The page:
Star Wars Theory has been put through a rough couple of days after Warner Chappell and the Disney Music label claimed monetization rights to a Darth Vader fan film he produced with money out of his own pocket. The claimant made things stressful for a while, but LucasFilm stepped in to save the day for Disney and save some face by running damage control.
YouTube channel Star Wars Theory posted up an update after the internet rage machine went into overdrive going full steam ahead against Disney, Lucasfilm, and Warner Chappell after he reported that the Disney branch had claimed monetization over his Darth Vader fan film. The reason for all of the fan rage was because originally LucasFilm told Star Wars Theory that he could make the fan-film so long as it wasn’t monetized.
However, even though Star Wars Theory held up his end of the bargain, Warner Chappell and Disney did not. This led into a tense standoff where he was basically informed that if he attempted to challenge or appeal the claim, he would have his channel struck and the fan film deleted off of YouTube. Star Wars Theory opted to let Chappell keep the monetization and avoid any legal battles, but the internet didn’t let it go that easy, and fans of Star Wars basically pressured LucasFilm to step up and do the right thing… and they did.
In the video above, Star Wars Theory explains how LucasFilm stepped in to have Warner Chappell and Walt Disney Music to remove the claim from the Darth Vader fan film.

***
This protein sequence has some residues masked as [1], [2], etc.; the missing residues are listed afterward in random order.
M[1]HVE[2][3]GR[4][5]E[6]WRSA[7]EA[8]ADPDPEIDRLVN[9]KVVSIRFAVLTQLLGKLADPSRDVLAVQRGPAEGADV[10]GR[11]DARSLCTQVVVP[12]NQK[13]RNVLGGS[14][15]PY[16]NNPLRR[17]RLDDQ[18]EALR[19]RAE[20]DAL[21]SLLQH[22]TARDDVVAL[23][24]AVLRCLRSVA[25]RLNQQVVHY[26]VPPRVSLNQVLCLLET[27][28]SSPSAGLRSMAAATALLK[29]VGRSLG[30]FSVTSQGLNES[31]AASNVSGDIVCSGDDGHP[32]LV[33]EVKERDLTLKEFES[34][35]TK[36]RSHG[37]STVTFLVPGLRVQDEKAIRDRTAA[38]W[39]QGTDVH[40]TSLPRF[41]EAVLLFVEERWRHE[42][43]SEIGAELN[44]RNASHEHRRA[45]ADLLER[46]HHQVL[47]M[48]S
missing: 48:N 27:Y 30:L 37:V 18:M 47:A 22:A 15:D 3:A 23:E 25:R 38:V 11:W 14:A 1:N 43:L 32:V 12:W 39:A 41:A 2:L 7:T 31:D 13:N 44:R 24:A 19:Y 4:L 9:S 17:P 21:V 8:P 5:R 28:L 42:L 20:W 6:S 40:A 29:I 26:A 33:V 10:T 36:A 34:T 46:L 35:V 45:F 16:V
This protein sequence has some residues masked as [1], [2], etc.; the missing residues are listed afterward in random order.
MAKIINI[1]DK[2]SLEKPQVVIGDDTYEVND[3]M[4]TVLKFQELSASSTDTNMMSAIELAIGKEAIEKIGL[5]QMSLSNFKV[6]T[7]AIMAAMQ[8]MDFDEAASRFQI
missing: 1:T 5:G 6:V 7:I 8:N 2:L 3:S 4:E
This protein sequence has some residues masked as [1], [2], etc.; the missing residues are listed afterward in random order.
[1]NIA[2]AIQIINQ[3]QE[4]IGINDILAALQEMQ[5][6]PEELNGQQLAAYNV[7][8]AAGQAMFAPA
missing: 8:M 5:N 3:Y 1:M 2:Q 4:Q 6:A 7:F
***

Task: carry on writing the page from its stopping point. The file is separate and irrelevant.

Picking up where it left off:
The music publishing arm of Disney essentially tried to make some quick bucks on the fan film since it was basically a fast-rising phenomenon on YouTube. Since airing on December 21st, 2018, it has garnered more than 7 million views and 475,000 likes.
In case you missed it, you can view it below.
Now that the claim has been removed by Warner Chappell, the video is now not being monetized by anyone, as per the agreement that Star Wars Theory originally had with LucasFilm.
Star Wars Theory is now planning on getting back to work on Episode 2 of the fan film, which will also not be monetized. He originally spent around $100,000 of his own money to produce the first film and would have easily made back that had he been able to monetize the fan film, but he claims he did it for the love of Star Wars and for being such a fan of the fantasy brand that George Lucas created.
It looks like someone at LucasFilm still cares about fan feedback, so there was one partially happy ending for the start of 2019.
(Thanks for the news tip Shelly The Kid)